What influence do the witches' prophecies have on Macbeth's decisions to murder Duncan and to have Banquo and Macduff killed?
One of the key themes and lingering questions about Macbeth involves the role of the witches. Did they cause Macbeth to commit the murders, or did they simply point the way to the future, allowing Macbeth to turn to violence to fulfill his ambitions? In other words, was Macbeth really in charge of his own fate, or was he just a pawn of the witches and their malevolent designs?
However one interprets these questions, there is no doubt that the witches kindle Macbeth's ambitions by hailing him as the future King of Scotland. Prior to this, we have seen that Macbeth's countrymen, especially King Duncan, regard him as a valiant, worthy warrior. Very soon after hearing the prophecy (and finding out that part of the prophecy, that he would soon be thane of Cawdor) has come true, Macbeth is already thinking of its implications, and planning to fulfill his own "black and deep desires." When his wife learns of these developments, she takes her place alongside the witches as a major factor in pushing Macbeth to the murder of Duncan.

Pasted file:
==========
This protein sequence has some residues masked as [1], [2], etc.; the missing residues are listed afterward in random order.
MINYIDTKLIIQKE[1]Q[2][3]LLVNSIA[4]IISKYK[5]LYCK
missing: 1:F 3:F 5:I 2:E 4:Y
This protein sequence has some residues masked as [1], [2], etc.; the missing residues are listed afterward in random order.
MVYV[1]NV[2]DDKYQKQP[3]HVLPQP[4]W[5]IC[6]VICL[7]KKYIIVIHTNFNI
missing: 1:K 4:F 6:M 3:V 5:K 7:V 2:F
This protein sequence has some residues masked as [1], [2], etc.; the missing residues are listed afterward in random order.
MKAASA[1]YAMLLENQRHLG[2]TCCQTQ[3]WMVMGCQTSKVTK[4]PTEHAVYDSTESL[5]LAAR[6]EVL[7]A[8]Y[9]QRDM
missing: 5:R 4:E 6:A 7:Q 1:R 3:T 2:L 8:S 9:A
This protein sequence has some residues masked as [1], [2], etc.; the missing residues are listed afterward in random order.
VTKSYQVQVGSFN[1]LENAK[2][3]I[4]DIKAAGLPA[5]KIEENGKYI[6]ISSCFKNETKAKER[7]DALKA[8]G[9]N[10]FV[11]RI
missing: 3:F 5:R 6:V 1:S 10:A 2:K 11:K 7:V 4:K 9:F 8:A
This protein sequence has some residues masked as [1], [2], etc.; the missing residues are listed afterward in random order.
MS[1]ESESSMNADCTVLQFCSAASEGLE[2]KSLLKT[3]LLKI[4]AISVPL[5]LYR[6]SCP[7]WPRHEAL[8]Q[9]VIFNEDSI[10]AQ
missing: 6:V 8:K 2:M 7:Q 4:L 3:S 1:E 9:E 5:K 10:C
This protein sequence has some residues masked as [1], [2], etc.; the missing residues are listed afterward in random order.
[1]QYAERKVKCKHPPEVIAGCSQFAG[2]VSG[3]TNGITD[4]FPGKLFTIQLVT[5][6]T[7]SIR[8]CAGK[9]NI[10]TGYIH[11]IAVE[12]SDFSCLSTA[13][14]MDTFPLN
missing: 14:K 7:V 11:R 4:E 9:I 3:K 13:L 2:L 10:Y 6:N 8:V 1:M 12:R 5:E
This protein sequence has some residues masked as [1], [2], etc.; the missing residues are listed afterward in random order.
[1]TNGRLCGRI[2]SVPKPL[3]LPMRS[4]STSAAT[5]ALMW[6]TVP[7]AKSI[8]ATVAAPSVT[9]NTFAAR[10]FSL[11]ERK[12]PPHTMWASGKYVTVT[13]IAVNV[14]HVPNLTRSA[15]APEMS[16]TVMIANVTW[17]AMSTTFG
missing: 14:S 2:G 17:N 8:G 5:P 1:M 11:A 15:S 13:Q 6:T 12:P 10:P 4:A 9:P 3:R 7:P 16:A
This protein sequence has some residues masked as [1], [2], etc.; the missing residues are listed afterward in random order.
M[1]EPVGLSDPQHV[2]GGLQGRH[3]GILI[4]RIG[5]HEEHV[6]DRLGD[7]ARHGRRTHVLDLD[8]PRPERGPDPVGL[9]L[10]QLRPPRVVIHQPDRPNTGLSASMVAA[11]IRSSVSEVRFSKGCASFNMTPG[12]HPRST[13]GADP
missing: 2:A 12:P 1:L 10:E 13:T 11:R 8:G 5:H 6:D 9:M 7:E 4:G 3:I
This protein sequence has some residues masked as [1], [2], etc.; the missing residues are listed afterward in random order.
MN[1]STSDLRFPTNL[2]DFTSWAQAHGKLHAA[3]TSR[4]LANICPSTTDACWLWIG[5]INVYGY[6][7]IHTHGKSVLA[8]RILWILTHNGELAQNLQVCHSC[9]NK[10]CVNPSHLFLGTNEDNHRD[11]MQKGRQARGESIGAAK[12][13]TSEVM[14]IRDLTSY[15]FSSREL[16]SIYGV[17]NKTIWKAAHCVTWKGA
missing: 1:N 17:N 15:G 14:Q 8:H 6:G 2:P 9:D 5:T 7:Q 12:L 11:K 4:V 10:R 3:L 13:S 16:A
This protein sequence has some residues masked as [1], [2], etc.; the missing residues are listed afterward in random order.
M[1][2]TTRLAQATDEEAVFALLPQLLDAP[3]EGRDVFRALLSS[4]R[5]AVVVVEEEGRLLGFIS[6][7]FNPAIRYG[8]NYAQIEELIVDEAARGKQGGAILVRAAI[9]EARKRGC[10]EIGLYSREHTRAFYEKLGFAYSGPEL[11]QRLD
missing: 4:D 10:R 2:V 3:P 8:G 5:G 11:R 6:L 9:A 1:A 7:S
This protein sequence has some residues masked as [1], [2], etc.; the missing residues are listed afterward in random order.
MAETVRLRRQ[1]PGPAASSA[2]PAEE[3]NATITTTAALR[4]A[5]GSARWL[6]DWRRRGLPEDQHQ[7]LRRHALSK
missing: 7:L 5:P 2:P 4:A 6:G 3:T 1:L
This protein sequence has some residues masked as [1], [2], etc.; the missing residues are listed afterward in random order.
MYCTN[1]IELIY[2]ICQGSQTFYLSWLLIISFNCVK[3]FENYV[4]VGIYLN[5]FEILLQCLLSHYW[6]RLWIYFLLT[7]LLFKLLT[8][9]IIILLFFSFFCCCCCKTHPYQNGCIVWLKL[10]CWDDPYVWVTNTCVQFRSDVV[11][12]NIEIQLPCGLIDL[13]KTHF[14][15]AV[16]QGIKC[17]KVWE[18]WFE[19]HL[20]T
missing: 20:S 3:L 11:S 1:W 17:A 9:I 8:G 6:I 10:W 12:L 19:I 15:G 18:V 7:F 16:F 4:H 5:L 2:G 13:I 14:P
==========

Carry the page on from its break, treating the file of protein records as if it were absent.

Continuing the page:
As for the murder of Banquo, it is because the witches have predicted that Banquo will "get kings" (i.e. that his descendants will be kings), that Macbeth decides to kill him, as well as his son Fleance, who ultimately escapes. Later, we see that Hecate and the witches are instrumental in pushing Macbeth to murder Macduff, conjuring visions that warn him to beware of him. They also trick him into believing that he is essentially unconquerable, a deceit that results in his death at the end of the play. So the witches are very important in provoking Macbeth, painting an ambiguous picture of his future, and stoking his considerable ambition. His trust in the witches, along with his unchecked ambition, is one of his most glaring flaws.